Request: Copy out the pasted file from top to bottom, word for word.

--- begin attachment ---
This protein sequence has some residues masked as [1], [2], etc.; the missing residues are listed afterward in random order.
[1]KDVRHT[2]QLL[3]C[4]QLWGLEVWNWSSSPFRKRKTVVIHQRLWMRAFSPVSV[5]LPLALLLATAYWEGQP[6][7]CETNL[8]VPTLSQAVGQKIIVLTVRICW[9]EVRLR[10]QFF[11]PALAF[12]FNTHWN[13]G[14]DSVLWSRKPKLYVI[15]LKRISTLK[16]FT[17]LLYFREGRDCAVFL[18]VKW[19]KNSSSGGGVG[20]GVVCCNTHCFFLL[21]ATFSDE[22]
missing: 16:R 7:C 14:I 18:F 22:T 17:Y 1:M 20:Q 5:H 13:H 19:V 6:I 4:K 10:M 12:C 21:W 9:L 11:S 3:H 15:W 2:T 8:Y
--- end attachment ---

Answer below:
This protein sequence has some residues masked as [1], [2], etc.; the missing residues are listed afterward in random order.
[1]KDVRHT[2]QLL[3]C[4]QLWGLEVWNWSSSPFRKRKTVVIHQRLWMRAFSPVSV[5]LPLALLLATAYWEGQP[6][7]CETNL[8]VPTLSQAVGQKIIVLTVRICW[9]EVRLR[10]QFF[11]PALAF[12]FNTHWN[13]G[14]DSVLWSRKPKLYVI[15]LKRISTLK[16]FT[17]LLYFREGRDCAVFL[18]VKW[19]KNSSSGGGVG[20]GVVCCNTHCFFLL[21]ATFSDE[22]
missing: 16:R 7:C 14:I 18:F 22:T 17:Y 1:M 20:Q 5:H 13:H 19:V 6:I 4:K 10:M 12:C 21:W 9:L 11:S 3:H 15:W 2:T 8:Y